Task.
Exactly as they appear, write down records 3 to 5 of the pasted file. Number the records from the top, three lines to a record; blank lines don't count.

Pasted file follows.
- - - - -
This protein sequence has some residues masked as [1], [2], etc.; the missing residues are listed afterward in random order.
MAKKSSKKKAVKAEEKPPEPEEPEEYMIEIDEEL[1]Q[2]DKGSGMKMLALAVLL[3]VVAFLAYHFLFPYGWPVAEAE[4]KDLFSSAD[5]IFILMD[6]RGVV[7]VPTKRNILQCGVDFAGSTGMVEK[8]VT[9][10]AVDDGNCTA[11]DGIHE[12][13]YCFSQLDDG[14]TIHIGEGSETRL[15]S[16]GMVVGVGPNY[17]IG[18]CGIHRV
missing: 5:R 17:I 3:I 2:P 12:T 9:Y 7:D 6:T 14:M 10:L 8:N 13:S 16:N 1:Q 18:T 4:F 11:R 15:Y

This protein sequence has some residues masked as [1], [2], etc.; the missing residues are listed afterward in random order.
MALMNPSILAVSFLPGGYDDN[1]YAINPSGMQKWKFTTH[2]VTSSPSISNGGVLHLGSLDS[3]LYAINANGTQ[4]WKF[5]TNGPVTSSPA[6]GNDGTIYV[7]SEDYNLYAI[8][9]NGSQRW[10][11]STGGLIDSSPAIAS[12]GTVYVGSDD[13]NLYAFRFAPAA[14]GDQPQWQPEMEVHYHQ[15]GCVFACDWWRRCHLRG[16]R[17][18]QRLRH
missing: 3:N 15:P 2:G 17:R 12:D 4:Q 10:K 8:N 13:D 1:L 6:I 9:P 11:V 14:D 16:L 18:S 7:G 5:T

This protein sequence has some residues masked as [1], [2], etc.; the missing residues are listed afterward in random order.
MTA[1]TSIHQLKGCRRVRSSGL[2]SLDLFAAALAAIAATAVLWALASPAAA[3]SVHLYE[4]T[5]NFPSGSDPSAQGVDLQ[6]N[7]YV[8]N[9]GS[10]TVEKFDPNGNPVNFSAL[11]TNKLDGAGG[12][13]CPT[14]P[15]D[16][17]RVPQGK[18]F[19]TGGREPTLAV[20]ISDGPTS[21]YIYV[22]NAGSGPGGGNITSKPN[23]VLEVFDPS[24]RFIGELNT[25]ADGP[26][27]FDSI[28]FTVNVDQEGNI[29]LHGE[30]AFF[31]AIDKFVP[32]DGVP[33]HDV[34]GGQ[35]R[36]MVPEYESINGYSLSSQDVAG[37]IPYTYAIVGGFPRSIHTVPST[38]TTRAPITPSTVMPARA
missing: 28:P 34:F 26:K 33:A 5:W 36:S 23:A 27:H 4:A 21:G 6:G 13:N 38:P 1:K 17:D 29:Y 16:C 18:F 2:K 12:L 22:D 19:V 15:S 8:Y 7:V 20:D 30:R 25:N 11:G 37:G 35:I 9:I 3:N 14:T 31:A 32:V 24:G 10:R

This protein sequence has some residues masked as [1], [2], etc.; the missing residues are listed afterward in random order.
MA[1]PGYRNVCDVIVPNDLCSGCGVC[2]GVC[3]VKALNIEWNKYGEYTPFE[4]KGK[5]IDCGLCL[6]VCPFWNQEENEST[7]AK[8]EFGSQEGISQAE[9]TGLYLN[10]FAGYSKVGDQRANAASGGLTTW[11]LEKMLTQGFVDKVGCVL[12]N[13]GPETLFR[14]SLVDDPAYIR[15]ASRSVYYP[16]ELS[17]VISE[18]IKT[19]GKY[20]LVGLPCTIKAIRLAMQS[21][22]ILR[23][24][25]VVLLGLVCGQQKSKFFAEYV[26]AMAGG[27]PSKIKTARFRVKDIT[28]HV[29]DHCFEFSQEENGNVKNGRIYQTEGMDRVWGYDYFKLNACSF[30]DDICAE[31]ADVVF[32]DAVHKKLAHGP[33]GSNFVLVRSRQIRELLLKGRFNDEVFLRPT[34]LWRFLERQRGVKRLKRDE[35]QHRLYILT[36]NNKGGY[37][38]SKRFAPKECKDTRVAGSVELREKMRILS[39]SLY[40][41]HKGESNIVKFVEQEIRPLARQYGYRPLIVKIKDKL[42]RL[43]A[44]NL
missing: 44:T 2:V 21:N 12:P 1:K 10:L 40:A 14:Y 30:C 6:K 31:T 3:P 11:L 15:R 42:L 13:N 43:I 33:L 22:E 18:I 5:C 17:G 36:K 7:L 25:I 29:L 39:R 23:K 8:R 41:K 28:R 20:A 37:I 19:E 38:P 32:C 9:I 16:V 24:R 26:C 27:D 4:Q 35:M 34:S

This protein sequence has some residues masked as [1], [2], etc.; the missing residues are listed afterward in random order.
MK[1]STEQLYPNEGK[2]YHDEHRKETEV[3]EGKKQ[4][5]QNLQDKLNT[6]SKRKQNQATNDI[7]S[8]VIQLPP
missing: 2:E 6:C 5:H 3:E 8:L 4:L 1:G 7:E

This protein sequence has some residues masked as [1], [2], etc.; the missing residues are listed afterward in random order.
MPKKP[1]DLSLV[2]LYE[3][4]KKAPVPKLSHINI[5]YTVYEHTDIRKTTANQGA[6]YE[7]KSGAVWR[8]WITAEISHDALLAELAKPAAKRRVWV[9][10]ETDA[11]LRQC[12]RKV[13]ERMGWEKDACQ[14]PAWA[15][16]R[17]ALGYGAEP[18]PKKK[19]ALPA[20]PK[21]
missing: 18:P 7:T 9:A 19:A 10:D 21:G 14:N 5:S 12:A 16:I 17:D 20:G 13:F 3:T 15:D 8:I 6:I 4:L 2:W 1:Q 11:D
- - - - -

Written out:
This protein sequence has some residues masked as [1], [2], etc.; the missing residues are listed afterward in random order.
MTA[1]TSIHQLKGCRRVRSSGL[2]SLDLFAAALAAIAATAVLWALASPAAA[3]SVHLYE[4]T[5]NFPSGSDPSAQGVDLQ[6]N[7]YV[8]N[9]GS[10]TVEKFDPNGNPVNFSAL[11]TNKLDGAGG[12][13]CPT[14]P[15]D[16][17]RVPQGK[18]F[19]TGGREPTLAV[20]ISDGPTS[21]YIYV[22]NAGSGPGGGNITSKPN[23]VLEVFDPS[24]RFIGELNT[25]ADGP[26][27]FDSI[28]FTVNVDQEGNI[29]LHGE[30]AFF[31]AIDKFVP[32]DGVP[33]HDV[34]GGQ[35]R[36]MVPEYESINGYSLSSQDVAG[37]IPYTYAIVGGFPRSIHTVPST[38]TTRAPITPSTVMPARA
missing: 28:P 34:F 26:K 33:A 5:W 36:S 23:A 27:H 4:A 21:G 6:G 13:N 38:P 1:K 17:D 29:Y 16:C 18:F 2:K 12:L 22:D 19:V 15:S 8:Y 7:V 20:D 30:R 25:N 11:G 37:G 35:I 9:I 3:N 14:T 31:A 32:V 24:G 10:R

This protein sequence has some residues masked as [1], [2], etc.; the missing residues are listed afterward in random order.
MA[1]PGYRNVCDVIVPNDLCSGCGVC[2]GVC[3]VKALNIEWNKYGEYTPFE[4]KGK[5]IDCGLCL[6]VCPFWNQEENEST[7]AK[8]EFGSQEGISQAE[9]TGLYLN[10]FAGYSKVGDQRANAASGGLTTW[11]LEKMLTQGFVDKVGCVL[12]N[13]GPETLFR[14]SLVDDPAYIR[15]ASRSVYYP[16]ELS[17]VISE[18]IKT[19]GKY[20]LVGLPCTIKAIRLAMQS[21][22]ILR[23][24][25]VVLLGLVCGQQKSKFFAEYV[26]AMAGG[27]PSKIKTARFRVKDIT[28]HV[29]DHCFEFSQEENGNVKNGRIYQTEGMDRVWGYDYFKLNACSF[30]DDICAE[31]ADVVF[32]DAVHKKLAHGP[33]GSNFVLVRSRQIRELLLKGRFNDEVFLRPT[34]LWRFLERQRGVKRLKRDE[35]QHRLYILT[36]NNKGGY[37][38]SKRFAPKECKDTRVAGSVELREKMRILS[39]SLY[40][41]HKGESNIVKFVEQEIRPLARQYGYRPLIVKIKDKL[42]RL[43]A[44]NL
missing: 44:T 2:V 21:N 12:P 1:K 10:L 40:A 14:Y 30:C 6:K 31:T 3:P 11:L 15:R 42:L 13:N 43:I 33:L 22:E 18:I 5:C 17:G 36:K 7:L 25:I 29:L 39:R 23:K 8:R 41:K 28:R 20:A 37:I 19:E 38:P 32:C 9:I 16:V 24:R 26:C 27:D 4:Q 35:M 34:S

This protein sequence has some residues masked as [1], [2], etc.; the missing residues are listed afterward in random order.
MK[1]STEQLYPNEGK[2]YHDEHRKETEV[3]EGKKQ[4][5]QNLQDKLNT[6]SKRKQNQATNDI[7]S[8]VIQLPP
missing: 2:E 6:C 5:H 3:E 8:L 4:L 1:G 7:E